GRP and property
Like Gross Domestic Product (GDP), Gross Regional Product (GRP) is a measure of the market value of all final goods and services produced within a region over a specified time period.
It's one method of measuring the net wealth generated by a region over time.
A question for today: is GRP a worthy measure of how a property market could or should perform?
The short answer is that it GRP may be one data series to analyse at in conjunction with a suite of others, but on its own its likely to be a haphazard indicator, particularly in a resources rich country such as Australia.
This is because - unlike measures such as State Final Demand (SFD) which exclude export sales or sales which lead to the accumulation of inventories - GRP includes regional exports, which is rarely a reliable indicator of property market performance, and this is especially true in resources regions.
Australia's engine room
Take the example of the Pilbara region, sometimes known as the "engine room of Australia", where GRP has exploded from ~$7 billion in 2008/9 to ~$35 billion, thereby accounting for more than 13 per cent of the entire GRP of Western Australia (and more than 2 per cent of Australia's GRP).
GRP per capita in the Pilbara is now approaching an outlandish ~$600,000, which is a whopping ~6 times the GRP per capita of Sydney's Parramatta, by way of one point of comparison.
The driver of the GRP eruption in the Pilbara has of course been an unprecedented explosion in iron ore exports, which in turn was initially sparked by an elaborate bubble in iron ore prices following seemingly insatiable demand from China.
The latest data from the Pilbara Ports Authority shows that the volume of iron ore exports for the month of July 2015 totalled a thunderous 35Mt.
Although this represented a moderate decrease of 775,000 tonnes or 2 per cent from July 2014 - the global supply response now having flooded the market with a glut of ore - the volume of Port Hedland iron ore exports remains well over 60 per cent higher than it was in only October 2012.
The production or export phase of a resources boom also tends to be the least labour intensive, and sure enough property prices are crashing dramatically in the Pilbara region, despite the extraordinary ongoing volume of exports (and thus extraordinarily high GRP).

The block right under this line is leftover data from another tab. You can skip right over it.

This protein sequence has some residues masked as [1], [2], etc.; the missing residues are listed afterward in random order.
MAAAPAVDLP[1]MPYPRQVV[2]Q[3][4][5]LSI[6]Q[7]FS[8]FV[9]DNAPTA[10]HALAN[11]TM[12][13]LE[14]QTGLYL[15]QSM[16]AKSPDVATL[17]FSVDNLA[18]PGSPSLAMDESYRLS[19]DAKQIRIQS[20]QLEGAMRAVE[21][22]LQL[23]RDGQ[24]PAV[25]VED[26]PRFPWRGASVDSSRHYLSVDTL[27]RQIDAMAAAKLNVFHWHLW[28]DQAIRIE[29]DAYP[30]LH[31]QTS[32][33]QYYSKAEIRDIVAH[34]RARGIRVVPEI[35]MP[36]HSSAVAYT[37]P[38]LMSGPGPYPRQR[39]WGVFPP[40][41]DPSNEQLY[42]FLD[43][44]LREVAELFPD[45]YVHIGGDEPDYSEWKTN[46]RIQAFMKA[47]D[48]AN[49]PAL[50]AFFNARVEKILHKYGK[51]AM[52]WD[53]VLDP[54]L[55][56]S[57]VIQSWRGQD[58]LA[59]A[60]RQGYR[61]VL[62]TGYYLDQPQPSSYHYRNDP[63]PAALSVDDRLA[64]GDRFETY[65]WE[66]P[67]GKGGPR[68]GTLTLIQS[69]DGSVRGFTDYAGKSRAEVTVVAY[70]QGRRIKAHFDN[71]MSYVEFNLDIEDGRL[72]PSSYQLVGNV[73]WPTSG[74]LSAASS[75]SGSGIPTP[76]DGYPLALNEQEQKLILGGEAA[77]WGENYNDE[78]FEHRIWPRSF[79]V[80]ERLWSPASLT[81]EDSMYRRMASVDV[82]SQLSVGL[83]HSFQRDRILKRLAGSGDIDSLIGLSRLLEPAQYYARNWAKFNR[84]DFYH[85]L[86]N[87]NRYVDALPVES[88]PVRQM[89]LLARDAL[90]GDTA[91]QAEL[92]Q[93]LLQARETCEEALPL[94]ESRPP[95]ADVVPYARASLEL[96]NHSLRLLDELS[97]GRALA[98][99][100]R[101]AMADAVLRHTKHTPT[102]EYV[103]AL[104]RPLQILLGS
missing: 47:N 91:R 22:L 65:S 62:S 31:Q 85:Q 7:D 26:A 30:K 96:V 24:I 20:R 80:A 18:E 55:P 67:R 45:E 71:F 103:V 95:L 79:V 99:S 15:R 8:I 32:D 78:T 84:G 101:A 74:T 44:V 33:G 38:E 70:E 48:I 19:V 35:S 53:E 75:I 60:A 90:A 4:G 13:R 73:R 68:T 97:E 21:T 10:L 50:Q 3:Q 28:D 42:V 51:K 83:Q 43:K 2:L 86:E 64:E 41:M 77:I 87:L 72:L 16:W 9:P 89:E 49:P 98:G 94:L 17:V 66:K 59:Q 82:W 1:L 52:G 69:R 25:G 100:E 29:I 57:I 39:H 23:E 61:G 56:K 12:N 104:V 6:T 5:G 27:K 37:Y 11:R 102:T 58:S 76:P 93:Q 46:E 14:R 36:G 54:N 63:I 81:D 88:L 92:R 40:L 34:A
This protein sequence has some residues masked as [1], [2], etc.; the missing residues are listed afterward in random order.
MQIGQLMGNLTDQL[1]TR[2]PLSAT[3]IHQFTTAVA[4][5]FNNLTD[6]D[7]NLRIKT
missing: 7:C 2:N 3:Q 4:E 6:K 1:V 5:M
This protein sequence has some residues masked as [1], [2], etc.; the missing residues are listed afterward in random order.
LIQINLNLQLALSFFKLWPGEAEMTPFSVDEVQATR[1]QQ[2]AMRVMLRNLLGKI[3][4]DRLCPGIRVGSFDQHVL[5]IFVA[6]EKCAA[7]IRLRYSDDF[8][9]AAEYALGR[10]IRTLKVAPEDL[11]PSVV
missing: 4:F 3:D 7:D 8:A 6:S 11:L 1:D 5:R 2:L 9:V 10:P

Gross Regional Product can be a useful indicator of the performance of a regional economy, and in fact the sharp rise of GRP in a mining region during the construction phase of a material resources project may indeed take place in tandem with a property boom.
However, GRP also needs to be considered in the context and risk profile of the region in question.
In the case of Port Hedland or the Pilbara, as mines were constructed this dynamic did in fact occur contemporaneously with a property market boom.
However - depending upon what now happens with iron ore prices - the GRP of the Pilbara could continue to rise through the production phase of these iron ore mega-projects while property prices simultaneously collapse as contractors depart town.
Moreover, mining profits generated in the Pilbara are largely remitted back to head office and thereafter are distributed to executives and shareholders, many of whom reside overseas.
In other words, the net wealth generated in the region does not necessarily remain in the region.
It is true that state mining royalties will ebb and flow in sympathy with iron ore spot prices, and to that extent the economic fortunes (or woes) of Western Australia are to some extent dependent on how robust (or depressed) commodity prices are going forward.
But if you're considering property as an investment, there are are a range of other indicators which need to be considered, incuding projected employment and population growth, the supply of land potentially available for release, the pipeline of dwelling construction etc. etc.